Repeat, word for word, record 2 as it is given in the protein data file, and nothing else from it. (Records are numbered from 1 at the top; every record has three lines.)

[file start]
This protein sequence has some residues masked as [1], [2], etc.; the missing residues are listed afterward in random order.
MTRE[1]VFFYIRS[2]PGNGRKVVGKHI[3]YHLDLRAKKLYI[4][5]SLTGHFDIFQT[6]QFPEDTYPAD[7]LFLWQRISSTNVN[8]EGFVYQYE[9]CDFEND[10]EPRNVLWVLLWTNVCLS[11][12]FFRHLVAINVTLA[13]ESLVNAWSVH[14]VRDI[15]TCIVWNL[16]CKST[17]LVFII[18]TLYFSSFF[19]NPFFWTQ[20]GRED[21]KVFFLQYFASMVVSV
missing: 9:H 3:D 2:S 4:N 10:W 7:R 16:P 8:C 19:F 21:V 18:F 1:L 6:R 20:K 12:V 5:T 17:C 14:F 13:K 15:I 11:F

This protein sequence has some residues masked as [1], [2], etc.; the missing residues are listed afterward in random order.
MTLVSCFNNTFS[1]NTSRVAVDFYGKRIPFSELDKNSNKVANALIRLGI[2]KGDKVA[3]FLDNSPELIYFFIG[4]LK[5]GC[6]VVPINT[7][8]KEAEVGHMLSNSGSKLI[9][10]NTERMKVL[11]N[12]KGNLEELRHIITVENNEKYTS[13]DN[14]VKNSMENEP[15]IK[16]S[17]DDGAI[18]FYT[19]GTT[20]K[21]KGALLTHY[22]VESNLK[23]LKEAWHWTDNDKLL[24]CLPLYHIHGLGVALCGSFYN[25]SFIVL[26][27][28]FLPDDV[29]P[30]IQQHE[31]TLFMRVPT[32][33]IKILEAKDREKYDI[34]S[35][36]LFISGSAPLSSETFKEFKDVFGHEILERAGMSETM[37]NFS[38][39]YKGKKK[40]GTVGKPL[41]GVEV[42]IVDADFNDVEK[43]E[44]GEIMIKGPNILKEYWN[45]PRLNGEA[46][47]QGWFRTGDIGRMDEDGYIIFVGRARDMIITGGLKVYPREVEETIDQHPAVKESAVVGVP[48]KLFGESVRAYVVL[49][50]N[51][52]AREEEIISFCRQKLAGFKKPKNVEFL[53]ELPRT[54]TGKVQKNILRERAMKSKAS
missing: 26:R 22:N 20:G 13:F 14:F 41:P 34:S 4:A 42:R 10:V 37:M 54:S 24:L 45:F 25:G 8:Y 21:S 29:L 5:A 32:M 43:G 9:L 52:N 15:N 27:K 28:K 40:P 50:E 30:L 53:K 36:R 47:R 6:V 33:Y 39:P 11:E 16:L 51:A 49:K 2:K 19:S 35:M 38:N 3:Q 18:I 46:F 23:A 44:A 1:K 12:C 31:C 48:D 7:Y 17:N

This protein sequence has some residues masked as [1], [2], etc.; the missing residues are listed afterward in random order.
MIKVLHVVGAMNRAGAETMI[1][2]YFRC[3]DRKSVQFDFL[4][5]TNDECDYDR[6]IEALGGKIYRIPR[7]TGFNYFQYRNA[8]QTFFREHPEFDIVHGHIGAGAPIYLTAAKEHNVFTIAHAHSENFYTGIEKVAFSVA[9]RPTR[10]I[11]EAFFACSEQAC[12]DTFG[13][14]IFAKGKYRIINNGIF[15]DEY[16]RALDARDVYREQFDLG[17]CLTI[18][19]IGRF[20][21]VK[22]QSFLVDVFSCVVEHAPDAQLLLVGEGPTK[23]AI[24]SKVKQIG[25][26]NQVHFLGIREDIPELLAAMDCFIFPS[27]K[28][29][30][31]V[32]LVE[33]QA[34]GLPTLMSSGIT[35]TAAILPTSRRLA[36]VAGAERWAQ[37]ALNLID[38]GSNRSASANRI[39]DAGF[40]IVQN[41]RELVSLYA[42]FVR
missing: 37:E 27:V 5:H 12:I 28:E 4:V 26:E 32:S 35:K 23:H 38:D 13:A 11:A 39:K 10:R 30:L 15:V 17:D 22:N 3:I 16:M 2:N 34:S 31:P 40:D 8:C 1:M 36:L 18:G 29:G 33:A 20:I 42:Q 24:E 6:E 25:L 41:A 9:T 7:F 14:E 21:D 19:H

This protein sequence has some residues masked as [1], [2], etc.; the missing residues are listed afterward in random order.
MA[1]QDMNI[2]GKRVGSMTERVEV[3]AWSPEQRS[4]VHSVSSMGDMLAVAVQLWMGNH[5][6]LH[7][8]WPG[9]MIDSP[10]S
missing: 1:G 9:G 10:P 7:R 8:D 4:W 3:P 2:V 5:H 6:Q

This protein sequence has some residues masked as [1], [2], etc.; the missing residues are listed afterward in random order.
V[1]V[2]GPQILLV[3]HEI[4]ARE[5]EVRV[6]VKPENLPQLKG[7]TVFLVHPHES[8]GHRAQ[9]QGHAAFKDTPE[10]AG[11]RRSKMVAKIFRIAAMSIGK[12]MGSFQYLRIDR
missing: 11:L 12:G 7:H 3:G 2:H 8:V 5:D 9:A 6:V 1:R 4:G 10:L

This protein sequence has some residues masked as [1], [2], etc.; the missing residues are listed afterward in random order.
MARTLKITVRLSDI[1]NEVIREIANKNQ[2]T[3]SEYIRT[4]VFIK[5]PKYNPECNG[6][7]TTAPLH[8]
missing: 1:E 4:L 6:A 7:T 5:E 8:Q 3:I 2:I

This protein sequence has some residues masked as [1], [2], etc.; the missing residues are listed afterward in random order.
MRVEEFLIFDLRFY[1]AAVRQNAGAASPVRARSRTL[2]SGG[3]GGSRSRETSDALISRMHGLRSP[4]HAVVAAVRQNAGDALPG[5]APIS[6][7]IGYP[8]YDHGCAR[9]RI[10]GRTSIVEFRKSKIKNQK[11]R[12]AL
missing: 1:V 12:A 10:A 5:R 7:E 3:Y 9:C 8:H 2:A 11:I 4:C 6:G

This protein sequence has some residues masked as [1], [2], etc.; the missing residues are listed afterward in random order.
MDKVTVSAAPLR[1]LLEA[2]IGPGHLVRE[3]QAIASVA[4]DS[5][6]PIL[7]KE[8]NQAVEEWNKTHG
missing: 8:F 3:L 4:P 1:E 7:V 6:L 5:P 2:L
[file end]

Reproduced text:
This protein sequence has some residues masked as [1], [2], etc.; the missing residues are listed afterward in random order.
MTLVSCFNNTFS[1]NTSRVAVDFYGKRIPFSELDKNSNKVANALIRLGI[2]KGDKVA[3]FLDNSPELIYFFIG[4]LK[5]GC[6]VVPINT[7][8]KEAEVGHMLSNSGSKLI[9][10]NTERMKVL[11]N[12]KGNLEELRHIITVENNEKYTS[13]DN[14]VKNSMENEP[15]IK[16]S[17]DDGAI[18]FYT[19]GTT[20]K[21]KGALLTHY[22]VESNLK[23]LKEAWHWTDNDKLL[24]CLPLYHIHGLGVALCGSFYN[25]SFIVL[26][27][28]FLPDDV[29]P[30]IQQHE[31]TLFMRVPT[32][33]IKILEAKDREKYDI[34]S[35][36]LFISGSAPLSSETFKEFKDVFGHEILERAGMSETM[37]NFS[38][39]YKGKKK[40]GTVGKPL[41]GVEV[42]IVDADFNDVEK[43]E[44]GEIMIKGPNILKEYWN[45]PRLNGEA[46][47]QGWFRTGDIGRMDEDGYIIFVGRARDMIITGGLKVYPREVEETIDQHPAVKESAVVGVP[48]KLFGESVRAYVVL[49][50]N[51][52]AREEEIISFCRQKLAGFKKPKNVEFL[53]ELPRT[54]TGKVQKNILRERAMKSKAS
missing: 26:R 22:N 20:G 13:F 14:F 41:P 34:S 4:A 42:R 10:V 37:M 54:S 24:L 45:F 25:G 8:Y 21:S 29:L 5:A 32:M 43:G 9:L 52:N 15:N 27:K 28:K 40:P 50:E 30:L 53:K 36:R 47:R 6:V 33:Y 39:P 11:E 16:L 51:A 49:K 2:K 19:S 35:M 38:N 3:Q 18:I 46:F 23:A 44:A 1:K 12:C 31:C 48:D 7:Y 17:N